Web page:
The Killers interviewed at Mexico’s Pa’l Norte festival

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They came, they played, they ate tacos

We’re backstage at Pa’l Norte festival in Monterrey, northern Mexico, about half an hour before The Killers are due onstage for their headline set, and Brandon Flowers is trying to convince guitarist Dave Keuning that now is perhaps not the ideal time to start experimenting with mixology. “No,” sighs the singer, “don’t mix vodka and tequila.”

You can’t blame him for getting into the Mexican national spirit. Brandon himself has been in town for a few days, acclimatising to the late March heat and sampling the very best of the local cuisine. A couple of nights earlier he’d been spotted at Tacos Primo, a great local joint that serves amazing tacos for just 15 Pesos each (about 64p), and the secret to their superlative taste seems to be frying the tortillas in the steak fat.

“I think the tortilla is a really important part,” concurs Brandon. “We were watching their process at Primo. You could put anything in a good tortilla and it would be really great.”

Brandon’s a man of the world, so I want to know how he ranks them against his personal lifetime of taco-eating? “They were up there with the best tacos I’ve ever had,” he confirms, although he points me towards another couple of contenders: “When we’re in Guadalajara we have a place on the street that we go, Tacos Jorge. At home in Vegas, it’s got to be Tacos El Gordo, ‘fat taco’.”

There you have it. Never let it be said that NME doesn’t ask the meatiest questions. I also take the opportunity to grill the band on the progress of their fifth album. “It’s sounding good,” offers drummer Ronnie Vannucci Jr of their new songs. “We have a problem with taking two steps forward and one step back, so that makes it take longer. We keep asking ourselves: ‘What does a fourpiece band do? How do you keep it fresh?’ It’s a constant exercise in experimentation.”

The band confirm that the record will be out this year, and that they’ll have new material to play by the time they headline Hyde Park on July 8. There’s no new stuff tonight, so the 85,000 people packed into Monterrey’s Parque Fundidora have to settle for just being reminded how many indie dancefloor fillers the band have written over the years. Which is a lot, even if you just listen to their debut. Watching thousands of Mexicans scream along to ‘Somebody Told Me’, ‘Smile Like You Mean It’, ‘Jenny Was A Friend Of Mine’, ‘All These Things That I’ve Done’ and ‘Mr Brightside’ in 2017, you’re tempted to conclude that ‘Hot Fuss’ has aged better than any of its early-00s peers. After the show, like so many rock stars, Brandon Flowers only has one thing on his mind. “We’re going again tonight,” he says. “Straight from the stage to Tacos Primo.”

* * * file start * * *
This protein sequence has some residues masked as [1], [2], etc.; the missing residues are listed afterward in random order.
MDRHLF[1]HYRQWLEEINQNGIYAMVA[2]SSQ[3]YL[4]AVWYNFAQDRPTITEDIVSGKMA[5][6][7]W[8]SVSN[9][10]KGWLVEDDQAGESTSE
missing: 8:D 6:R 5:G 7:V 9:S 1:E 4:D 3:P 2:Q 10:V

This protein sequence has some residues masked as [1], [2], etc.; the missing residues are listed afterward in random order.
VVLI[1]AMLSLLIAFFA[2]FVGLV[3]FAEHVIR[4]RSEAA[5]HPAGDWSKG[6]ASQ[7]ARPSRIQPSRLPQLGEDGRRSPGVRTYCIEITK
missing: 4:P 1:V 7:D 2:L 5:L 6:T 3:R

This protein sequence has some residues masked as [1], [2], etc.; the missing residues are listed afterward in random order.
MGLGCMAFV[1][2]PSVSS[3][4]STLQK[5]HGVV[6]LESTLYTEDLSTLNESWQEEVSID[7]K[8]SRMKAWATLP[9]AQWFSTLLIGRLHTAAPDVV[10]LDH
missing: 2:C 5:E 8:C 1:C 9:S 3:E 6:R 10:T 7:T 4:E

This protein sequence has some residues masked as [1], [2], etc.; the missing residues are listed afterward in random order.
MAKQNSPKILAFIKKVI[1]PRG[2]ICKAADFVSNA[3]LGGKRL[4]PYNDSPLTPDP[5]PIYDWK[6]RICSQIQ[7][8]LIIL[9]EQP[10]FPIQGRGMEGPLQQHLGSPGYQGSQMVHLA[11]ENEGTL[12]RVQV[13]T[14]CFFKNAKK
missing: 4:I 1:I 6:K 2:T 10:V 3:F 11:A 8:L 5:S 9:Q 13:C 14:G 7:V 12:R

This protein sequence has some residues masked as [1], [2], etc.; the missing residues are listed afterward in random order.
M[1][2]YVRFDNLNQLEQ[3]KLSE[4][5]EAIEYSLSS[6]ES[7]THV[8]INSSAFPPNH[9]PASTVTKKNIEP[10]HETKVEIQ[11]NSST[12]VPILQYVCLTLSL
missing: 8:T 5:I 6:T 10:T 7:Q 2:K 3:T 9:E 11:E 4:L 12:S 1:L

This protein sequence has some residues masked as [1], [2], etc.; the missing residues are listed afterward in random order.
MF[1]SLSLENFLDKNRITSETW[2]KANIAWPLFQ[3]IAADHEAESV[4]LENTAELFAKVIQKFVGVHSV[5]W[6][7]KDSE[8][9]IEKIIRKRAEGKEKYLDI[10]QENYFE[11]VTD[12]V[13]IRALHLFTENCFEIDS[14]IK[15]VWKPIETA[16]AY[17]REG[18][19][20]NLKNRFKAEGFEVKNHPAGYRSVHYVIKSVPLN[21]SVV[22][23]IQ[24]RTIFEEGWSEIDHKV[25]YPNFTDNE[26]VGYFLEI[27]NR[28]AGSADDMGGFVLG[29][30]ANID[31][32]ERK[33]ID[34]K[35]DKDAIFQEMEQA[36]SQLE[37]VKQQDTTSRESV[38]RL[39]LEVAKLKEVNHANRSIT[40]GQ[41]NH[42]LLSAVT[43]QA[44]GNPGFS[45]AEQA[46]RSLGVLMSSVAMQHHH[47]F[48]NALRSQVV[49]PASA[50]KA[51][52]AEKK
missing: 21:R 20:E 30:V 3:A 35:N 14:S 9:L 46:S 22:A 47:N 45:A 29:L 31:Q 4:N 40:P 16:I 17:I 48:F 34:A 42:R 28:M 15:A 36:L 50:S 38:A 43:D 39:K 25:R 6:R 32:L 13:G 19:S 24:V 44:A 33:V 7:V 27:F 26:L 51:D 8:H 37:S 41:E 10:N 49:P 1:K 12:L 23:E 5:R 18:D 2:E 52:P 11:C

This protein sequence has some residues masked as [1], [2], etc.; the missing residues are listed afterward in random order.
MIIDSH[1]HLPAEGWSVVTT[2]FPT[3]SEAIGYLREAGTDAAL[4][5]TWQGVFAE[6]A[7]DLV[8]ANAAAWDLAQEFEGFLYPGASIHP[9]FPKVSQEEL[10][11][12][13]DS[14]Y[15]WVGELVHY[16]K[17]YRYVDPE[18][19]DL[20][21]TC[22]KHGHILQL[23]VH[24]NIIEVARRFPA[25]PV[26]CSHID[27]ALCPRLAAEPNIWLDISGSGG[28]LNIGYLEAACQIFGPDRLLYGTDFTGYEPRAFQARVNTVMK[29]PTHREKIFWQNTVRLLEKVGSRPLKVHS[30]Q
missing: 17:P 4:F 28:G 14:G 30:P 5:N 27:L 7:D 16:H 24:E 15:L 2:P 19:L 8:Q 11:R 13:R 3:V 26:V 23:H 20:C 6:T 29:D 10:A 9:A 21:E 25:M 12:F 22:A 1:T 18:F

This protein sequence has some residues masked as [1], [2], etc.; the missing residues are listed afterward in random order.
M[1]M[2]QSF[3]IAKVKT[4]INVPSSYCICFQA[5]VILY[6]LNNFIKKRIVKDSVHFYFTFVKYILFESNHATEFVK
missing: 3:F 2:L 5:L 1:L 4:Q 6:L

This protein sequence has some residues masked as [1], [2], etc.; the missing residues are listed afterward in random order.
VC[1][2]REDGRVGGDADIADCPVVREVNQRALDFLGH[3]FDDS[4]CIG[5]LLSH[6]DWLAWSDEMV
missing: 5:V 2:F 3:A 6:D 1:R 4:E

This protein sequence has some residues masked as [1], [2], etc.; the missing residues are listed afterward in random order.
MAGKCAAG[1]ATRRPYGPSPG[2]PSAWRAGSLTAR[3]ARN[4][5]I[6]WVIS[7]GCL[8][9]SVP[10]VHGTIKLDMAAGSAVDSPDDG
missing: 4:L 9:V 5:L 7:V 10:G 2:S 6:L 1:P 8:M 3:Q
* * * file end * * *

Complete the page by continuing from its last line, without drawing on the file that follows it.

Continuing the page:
There is, of course, more to Monterrey than just criminally good tacos. A bustling industrial city with a population a little over one million, it’s also home to a decent live music scene. Café Iguana in Barrio Antiguo is a great indie club with at least four live rooms, including one in an old-fashioned theatre where the end of an indie band’s set was signalled by the thick red curtains immediately drawing shut across the stage. You don’t get that at Birthdays. The best cocktails in town are at Río Mississippi 105-B, who do frankly obscene things with mezcal.

Then there’s Pa’l Norte itself, a sprawling festival which runs its two main stages with ruthless efficiency. Located side-by-side, the moment a band on the first stage finishes the next band starts up on the second stage. Never a moment wasted, although when you’re supposed to pop for a wee or to the bar is anyone’s guess. In what might be a stroke of genius, there’s also a third, smaller stage just to the right of the two main ones. Known as the Sorpresa (‘Surprise’) stage, the line-up is unannounced and the secret sets last just 5 or 10 minutes, making them perfect for one-hit wonders. Wondering why there’s a five-minute gap between Kaskade finishing and Jason Derulo starting? Surprise! Here’s Las Ketchup singing their 2002 novelty single ‘The Ketchup Song’. Got 10 minutes before The Offspring come on? Surprise! Here’s Redfoo playing the only two LMFAO songs you’ve heard of, and another one you haven’t, and taking his trousers off and wiggling his dick in his tiny pants, and making you wonder whether anyone else could make a 10-minute set feel 40 minutes too long.

Speaking of sexually inappropriate men with bad hair, it wouldn’t be 2017 without Donald Trump. MIA performed her weekend-stealing high-energy set in front of a huge metal wall dividing the stage in two. If you somehow missed the significance of that, just 200km south of the border, she spelled it out by getting her DJ to play Edwin Starr’s ‘War’ and singing along: “Wall, what is it good for? Absolutely nothing.” Having stuck her middle finger up at Trump, she decides to “pull up on the politics” and play what she calls “the most romantic song I’ve ever written.” It’s ‘Teqkilla’ – like I said, in Mexico everyone gets into the local spirit eventually.